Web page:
PM's tour was 'secret trip to Russia'
Netanyahu reportedly leased private jet for visit; PMO won't comment, Kremlin denies knowledge.
The reason for Prime Minister Binyamin Netanyahu's mysterious 10-hour disappearance from the media radar on Monday was a clandestine trip to Russia, according to a report Wednesday by the Hebrew language daily Yediot Aharonot.
Israel Radio reported that Netanyahu leased a private jet since he knew using an Israel Air Force jet would raise the suspicions of the Israeli media.
For the purpose, his office used a plane of the company Merhav, a company owned by Israeli mogul Yossi Miman, one of the shareholders of Channel 10 and EMG, an Egyptian company supplying gas to the Israel Electric Company. Miman was not directly involved in leasing the jet, as this was done through a company he owns.
The PMO and Merhav refused to divulge the cost of the flight. Israel Radio further reported that the plane took off from a terminal in Ben Gurion International Airport which is mostly out of use.
The Prime Minister's Office would neither confirm nor deny whether Netanyahu visited Moscow.
However, the Kremlin press service said Wednesday that "nothing is known" about reports of the visit. Dmitry Peskov, a spokesman for Prime Minister Vladimir Putin, also said he had no information, the Interfax news agency reported.
Throughout Monday, the PMO, when asked about Netanyahu's whereabouts, said only that he was on a tour. After hours of speculation, and numerous inquiring phone calls, the PMO finally released the following laconic statement Monday evening: "The Prime Minister's military attachÃ© reports that the prime minister is visiting a security installation inside Israel."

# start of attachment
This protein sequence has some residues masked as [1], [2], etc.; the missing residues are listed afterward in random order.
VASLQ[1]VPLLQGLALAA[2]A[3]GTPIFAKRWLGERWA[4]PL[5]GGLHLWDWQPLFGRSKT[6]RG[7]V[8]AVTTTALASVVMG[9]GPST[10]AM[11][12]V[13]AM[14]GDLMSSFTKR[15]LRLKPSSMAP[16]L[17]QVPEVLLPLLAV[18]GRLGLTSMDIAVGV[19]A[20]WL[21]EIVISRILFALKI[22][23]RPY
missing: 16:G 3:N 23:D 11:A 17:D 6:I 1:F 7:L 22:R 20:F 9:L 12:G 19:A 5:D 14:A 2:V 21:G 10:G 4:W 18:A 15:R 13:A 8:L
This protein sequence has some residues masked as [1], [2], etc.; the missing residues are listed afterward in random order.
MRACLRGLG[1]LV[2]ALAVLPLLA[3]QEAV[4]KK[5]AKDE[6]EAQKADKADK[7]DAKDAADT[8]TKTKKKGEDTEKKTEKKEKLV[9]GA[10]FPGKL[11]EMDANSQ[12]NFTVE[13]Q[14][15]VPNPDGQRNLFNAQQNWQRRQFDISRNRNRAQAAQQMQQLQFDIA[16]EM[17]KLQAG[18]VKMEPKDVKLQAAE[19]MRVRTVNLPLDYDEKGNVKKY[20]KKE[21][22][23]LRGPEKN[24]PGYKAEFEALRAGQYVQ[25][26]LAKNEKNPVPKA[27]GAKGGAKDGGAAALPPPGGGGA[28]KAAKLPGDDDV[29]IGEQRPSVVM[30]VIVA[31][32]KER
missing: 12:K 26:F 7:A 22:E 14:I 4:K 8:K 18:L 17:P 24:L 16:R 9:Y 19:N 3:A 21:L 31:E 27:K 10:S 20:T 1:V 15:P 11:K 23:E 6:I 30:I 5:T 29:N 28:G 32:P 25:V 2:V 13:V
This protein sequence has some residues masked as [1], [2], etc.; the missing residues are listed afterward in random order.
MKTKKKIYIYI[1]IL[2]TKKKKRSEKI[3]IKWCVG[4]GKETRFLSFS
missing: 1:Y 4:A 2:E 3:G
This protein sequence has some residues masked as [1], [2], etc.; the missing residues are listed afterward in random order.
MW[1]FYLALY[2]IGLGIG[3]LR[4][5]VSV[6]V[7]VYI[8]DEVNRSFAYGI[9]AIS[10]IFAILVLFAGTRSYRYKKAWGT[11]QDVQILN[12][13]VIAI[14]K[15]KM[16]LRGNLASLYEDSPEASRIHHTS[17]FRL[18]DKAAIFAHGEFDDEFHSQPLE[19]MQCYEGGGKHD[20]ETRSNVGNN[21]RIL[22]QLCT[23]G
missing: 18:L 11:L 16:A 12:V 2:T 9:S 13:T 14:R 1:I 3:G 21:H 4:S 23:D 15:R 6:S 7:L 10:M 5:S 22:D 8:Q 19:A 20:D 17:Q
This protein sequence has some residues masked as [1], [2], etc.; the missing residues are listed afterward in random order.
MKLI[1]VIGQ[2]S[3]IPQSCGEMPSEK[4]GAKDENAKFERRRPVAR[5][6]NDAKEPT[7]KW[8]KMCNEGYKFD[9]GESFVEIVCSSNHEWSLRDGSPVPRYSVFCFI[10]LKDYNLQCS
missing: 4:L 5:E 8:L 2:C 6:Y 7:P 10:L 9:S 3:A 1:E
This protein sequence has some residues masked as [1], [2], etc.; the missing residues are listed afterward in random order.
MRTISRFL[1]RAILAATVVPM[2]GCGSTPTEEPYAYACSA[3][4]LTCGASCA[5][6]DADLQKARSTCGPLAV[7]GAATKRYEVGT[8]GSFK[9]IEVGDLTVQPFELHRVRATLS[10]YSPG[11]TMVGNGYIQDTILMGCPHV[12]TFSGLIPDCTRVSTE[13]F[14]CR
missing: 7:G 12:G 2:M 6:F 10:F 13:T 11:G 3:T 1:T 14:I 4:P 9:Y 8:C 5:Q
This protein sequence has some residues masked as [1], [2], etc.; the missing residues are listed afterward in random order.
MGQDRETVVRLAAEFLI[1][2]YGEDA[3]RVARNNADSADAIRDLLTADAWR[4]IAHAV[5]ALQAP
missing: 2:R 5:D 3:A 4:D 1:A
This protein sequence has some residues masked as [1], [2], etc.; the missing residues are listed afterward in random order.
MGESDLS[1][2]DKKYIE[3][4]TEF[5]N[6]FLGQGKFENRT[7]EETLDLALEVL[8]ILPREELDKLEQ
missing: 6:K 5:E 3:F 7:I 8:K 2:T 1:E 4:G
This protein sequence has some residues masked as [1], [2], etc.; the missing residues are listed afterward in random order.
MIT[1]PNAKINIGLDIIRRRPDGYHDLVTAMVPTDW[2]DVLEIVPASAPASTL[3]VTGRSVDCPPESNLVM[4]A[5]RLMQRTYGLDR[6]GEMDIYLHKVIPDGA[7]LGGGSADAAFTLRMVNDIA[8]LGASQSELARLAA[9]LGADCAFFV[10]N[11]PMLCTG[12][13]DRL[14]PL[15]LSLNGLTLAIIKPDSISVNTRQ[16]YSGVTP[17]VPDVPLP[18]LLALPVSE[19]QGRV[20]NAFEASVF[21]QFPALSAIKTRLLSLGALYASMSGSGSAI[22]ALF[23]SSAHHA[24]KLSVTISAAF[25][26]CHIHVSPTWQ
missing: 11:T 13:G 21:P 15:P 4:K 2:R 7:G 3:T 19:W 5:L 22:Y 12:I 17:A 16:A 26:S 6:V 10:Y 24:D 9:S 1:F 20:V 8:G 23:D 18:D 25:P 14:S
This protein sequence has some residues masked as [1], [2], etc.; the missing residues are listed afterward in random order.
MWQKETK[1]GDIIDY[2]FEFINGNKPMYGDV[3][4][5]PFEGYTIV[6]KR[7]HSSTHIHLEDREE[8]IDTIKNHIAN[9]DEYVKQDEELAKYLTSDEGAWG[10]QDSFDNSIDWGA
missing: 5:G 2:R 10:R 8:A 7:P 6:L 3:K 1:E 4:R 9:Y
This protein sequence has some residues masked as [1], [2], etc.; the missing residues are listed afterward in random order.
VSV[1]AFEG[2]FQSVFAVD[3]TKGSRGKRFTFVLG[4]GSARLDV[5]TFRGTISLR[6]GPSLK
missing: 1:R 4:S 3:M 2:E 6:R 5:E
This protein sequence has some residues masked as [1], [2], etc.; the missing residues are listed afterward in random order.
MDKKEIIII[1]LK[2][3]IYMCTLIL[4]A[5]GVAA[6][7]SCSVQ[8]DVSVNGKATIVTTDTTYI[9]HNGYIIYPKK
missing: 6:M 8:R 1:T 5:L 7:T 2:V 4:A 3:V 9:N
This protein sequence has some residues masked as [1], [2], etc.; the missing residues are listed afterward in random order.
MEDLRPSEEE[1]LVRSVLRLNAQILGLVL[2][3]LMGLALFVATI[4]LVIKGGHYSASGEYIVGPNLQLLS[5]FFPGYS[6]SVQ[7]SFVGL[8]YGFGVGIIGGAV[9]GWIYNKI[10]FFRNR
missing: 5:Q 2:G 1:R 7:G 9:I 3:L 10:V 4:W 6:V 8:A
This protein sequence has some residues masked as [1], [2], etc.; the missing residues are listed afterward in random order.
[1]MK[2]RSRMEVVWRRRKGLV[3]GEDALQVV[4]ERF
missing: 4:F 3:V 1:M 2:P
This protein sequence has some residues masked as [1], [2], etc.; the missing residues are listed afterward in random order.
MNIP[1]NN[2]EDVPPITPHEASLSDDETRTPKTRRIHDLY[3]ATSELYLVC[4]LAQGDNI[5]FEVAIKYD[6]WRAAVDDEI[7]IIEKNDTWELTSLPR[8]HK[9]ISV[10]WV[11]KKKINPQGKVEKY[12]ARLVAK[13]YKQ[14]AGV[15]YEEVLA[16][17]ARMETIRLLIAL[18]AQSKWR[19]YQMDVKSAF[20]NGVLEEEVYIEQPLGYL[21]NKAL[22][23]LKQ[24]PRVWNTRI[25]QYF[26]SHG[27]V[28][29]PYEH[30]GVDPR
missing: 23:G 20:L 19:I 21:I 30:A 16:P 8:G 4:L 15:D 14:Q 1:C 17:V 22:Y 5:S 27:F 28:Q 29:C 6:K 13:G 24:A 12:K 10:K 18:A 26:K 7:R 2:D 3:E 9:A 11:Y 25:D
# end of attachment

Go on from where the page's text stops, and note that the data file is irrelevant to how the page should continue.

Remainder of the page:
Netanyahu was accompanied to the installation by National Security Adviser Uzi Arad and the military attachÃ©, Meir Kalifi, according to the statement.
However, a trip by the prime minister to Russia may not be an impromptu decision, as there was already speculation during Netanyahu's tour of Europe two weeks ago that he would visit Russia ahead of the United Nations General Assembly meeting at the end of this month.
Interestingly, almost exactly two years ago, then-prime minister Ehud Olmert paid a lightning visit to Moscow to meet with then-Russian president Vladimir Putin, a day after the Russian leader returned from a trip to Teheran in which he warned outside powers not to attack Iran and said there was no evidence it was developing nuclear arms.
Back then, the PMO tried to disconnect Olmert's trip from Putin's statements in Iran, but it was clear from the snap manner in which the meeting at the Kremlin was organized and announced that the Iranian nuclear issue would dominate the discussion.
A PMO statement was issued only one day ahead of the trip; the meeting was not open to the media, and was the first time in years that a prime minister has traveled for a one-day visit to a country other than Egypt, Jordan or Turkey.